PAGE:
The religious imbalance of population in the North-Eastern states has assumed serious proportions. In Arunachal Pradesh, the people of religions of Bharatiya origin were 99.21 per cent in 1951. It came down to 81.3 per cent in 2001 and to 67 per cent in 2011. In just one decade the Christian population of Arunachal Pradesh has grown by almost 13 percentage points. Similarly, in the population of Manipur, the share of religions of Bharatiya origin which was more than 80 per cent in 1951 has come down to 50 per cent in 2011. These examples and pointers of unnatural growth of the Christian population in many districts of the nation indicate an organized and targeted religious conversion activity by some vested interest groups.
The Akhil Bharatiya Karyakari Mandal expresses deep concern over all these severe demographic imbalances and urges the Government to –
Reformulate the National Population Policy keeping in view the availability of resources in the country, future needs and the problem of demographic imbalance and apply the same uniformly to all.
Totally curb the illegal infiltration from across the borders. Prepare a National Register of Citizens and prevent these infiltrators from acquiring citizenship rights and purchasing lands.
The ABKM calls upon the countrymen including all the Swayamsevaks to take the cognizance of the causes of these population changes and consider it their national duty to create public awareness and take all lawful steps to save the country from this demographic imbalance.
The ubiquitous and effective implementation of relevant policies pertaining to these matters will require widespread public sensitisation and impartial actions. In the present circumstances, news of persecution of native Hindus, growing criminalisation and a mounting pressure on them to escape their areas where an imbalanced population growth have surfaced. The violence that broke out following the elections of West Bengal and the pitiable condition of the Hindu people there can also be attributed to the appeasement of barbarous elements by the government and population imbalance. Therefore, a policy that is applicable to all groups in the same fashion is imperative. All of us need to inculcate the habit of considering the collective national interest above everything while coming out of attractive cobweb of milking the parochial group interests.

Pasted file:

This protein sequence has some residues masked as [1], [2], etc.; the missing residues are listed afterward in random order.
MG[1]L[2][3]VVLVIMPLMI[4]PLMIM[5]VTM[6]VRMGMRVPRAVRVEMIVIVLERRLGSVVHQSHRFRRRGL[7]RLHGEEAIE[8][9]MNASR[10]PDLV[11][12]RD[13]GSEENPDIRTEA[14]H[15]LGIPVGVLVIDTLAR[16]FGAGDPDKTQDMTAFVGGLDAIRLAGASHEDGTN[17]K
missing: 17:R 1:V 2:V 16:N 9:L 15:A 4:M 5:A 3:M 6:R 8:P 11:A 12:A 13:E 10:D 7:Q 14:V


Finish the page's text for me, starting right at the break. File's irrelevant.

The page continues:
Beyond Northwest Border
Another situation, which was not entirely surprising, but occurred before the expectation, is the Taliban takeover of Afghanistan. Their predisposition – passionate fanaticism, tyranny and terrorism in the name of Islam – is sufficient to make everyone apprehensive of the Taliban. But now China, Pakistan and Turkey have coalesced in an unholy coalition with the Taliban. Since Abdali, our north-western borders are once again a matter of serious concern. Taliban has time and again alternated between Kashmir and peace talks simultaneously. This is an indicator that we cannot retire in complacency. Our military preparedness on the borders needs to be alert and sound on all ends and at all times. In such a situation, the internal security and stability of the country must be secured by the government and the society with caution and vigilance. Efforts to achieve self-sufficiency in the domain of defence and security and to become up-to-date with newer concerns like cyber security must be ramped up. We should be self-sufficient at the earliest when it comes to domains like security. While keeping the channels for dialogue open and without negating the possibility of a heart-change, we must be prepared for all possibilities. In this tragic hour, the need for emotional integration of the people of Jammu and Kashmir with the rest of Bharat should be accelerated is also realised. Terrorists in Jammu & Kashmir have restarted the spate of the targeted killings of national minded citizens – especially Hindus – to destroy their morale and reestablish the reign of terror in the valley. The citizens are braving and shall brave the situation with courage but efforts for curbing and finishing off the terrorist activities needs speeding up.